Sydney Jackson, ‘14, is a freshman at Franklin and Marshall College, located in Lancaster, Penn.

Q: What are you studying?

A: I don’t have to declare a major until the second semester of my sophomore year, but right now I’m on the government track. My four classes are International Politics, American Government, Before The Law and I’m taking Latin for my language.

Q: What was your first impression?

A: I was kind of intimidated. We came in to move, and we opened our truck to find this whole swarm of football players. They grabbed all my stuff. It was intimidating being surrounded by all of these big people. We also went through the basement to get to my dorm. It’s definitely not somewhere you want to go at night. My dorm is so nice, though.

Q: How nice are the dorms?

A: We call them houses instead of dorms. The nicest house is called New College house, and they have granite countertops and lotion in the bathrooms. It’s crazy. But my house is the second nicest house. I’d definitely call ours homey. I’m really lucky to have a suite which includes a common room. No other freshman house gets that. The only complaint is that I wish the furniture were taller for me. I don’t mind calling it home at all.

Q: Any surprises?

A: Any stereotype you have about someone you see is wrong. Just because someone is a football player doesn’t mean that they don’t know X, Y or Z. This huge football player sat next to these international students, and he answered their question in Chinese. Everyone here is so different and unique in so many ways.

Q: What’s your favorite thing about F&M?

A: I love just about everything. I love the people, and I love my Before The Law and International Politics classes. The campus is so nice as well. The leaves are changing and it’s the perfect time of year. It’s beautiful.

Q: What are your favorite classes?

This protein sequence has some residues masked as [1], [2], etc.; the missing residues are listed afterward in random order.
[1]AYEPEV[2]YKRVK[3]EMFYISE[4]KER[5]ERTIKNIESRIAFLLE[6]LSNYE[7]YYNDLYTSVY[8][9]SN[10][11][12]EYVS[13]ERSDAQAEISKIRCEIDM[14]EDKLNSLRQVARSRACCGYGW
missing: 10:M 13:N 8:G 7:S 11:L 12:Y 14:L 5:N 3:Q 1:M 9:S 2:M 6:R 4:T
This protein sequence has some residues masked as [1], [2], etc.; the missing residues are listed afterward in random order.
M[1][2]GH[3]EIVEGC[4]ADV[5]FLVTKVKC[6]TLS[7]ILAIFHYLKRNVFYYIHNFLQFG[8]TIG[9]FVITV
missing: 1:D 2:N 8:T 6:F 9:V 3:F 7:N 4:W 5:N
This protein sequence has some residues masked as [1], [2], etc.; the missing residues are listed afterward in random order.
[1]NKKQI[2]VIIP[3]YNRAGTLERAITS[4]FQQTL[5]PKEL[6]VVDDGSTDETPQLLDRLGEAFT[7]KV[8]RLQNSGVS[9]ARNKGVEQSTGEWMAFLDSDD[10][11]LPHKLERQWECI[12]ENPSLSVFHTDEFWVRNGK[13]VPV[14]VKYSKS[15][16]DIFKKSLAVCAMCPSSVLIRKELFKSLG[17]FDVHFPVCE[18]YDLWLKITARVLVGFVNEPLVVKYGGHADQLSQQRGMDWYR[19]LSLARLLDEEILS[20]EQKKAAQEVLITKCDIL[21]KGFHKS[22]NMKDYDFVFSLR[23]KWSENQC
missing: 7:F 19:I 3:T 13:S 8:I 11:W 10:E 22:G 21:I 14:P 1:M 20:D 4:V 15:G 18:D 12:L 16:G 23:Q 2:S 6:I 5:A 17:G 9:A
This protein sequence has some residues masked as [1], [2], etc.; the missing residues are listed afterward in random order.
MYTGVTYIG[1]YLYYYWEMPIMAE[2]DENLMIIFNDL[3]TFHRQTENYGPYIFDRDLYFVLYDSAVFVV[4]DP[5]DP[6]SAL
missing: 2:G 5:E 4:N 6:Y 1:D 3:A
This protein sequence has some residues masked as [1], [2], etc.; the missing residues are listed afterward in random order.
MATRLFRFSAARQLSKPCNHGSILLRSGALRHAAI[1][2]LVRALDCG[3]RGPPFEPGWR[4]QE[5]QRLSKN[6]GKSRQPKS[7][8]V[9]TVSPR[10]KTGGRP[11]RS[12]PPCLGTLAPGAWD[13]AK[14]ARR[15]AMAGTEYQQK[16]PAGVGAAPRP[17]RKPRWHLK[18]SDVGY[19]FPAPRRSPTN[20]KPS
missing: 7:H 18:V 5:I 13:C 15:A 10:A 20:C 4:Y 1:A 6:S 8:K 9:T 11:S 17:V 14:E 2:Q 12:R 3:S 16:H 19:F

A:  My Before The Law class and International Politics class. (Before The Law) is the coolest thing I’ve ever taken in my life. We brief actual cases and our teacher is a lawyer. Thinking about and briefing the cases is so fun. And I strive to be my International Politics professor. She’s a hardcore girl that can do anything. I can’t even explain it. We were talking about relativism and constructivism. It’s so cool to be taking a class like this.

Q: Did Country Day prepare you?

A: I see AP Euro everywhere. Any time I read anything, I see stuff connecting with AP Euro. I really wish I had taken economics in high school. I was waitlisted in five classes of economics. (SCDS) did prepare me, but I feel like I’m getting a lot more prepared being here as well.

Q: Any extracurriculars?

A: I’m actually doing too much. I’m the yearbook editor-in-chief. A lot of people graduated, so I took the initiative. I loved doing yearbook in high school. I’m in Hillel, a Jewish group. I’m on debate, but I haven’t been going to practices lately. I’m also co-chair of Logistics for Relay for Life.  And I’m trying to get involved with something called F&M Unleashed, where you go and try to raise money for shelter dogs.

Q: How’s the grub?

A: There are some days that you don’t know what to call the food, so you just say, “Can I have that?” Every Friday, I go to Hillel, and we have shabbat. We get real food from there which is nice. The cafeteria food is definitely edible, though.

Q: Weather?

A: Right now, it’s raining, and there’s a possible chance of thunder. During orientation, the sky was really clear, and it was really nice. We were out at a park playing Frisbee and kickball, and suddenly we saw a tiny drop. No big deal. But suddenly, it was like the biggest flash flood I’d ever seen in my entire life. It was raining so hard that I couldn’t see in front of me. It was crazy, but it was so fun.

Q: Does this happen a lot?

A: I would definitely say that there are a lot of flash floods. You go outside and you see that the ground is soaking wet, but there aren’t any clouds outside.

Q: Who’s the typical F&M student?

A: I’d definitely say that the defining thing for F&M students is that no matter what time or day where you are, you will find people doing work. Everyone is doing their best and trying to succeed. You can’t ever leave a class without someone asking if there will be a quiz. No one is happy with a B. It’s kind of like Country Day.

Q: Any advice for the class of 2015?

A: Don’t just try to go to an Ivy League for the name of the place. Go to a school where you feel most at home and where you feel you can make it your own. There are a lot of people the Ivies are great for, but there are good schools that aren’t considered the top 10.

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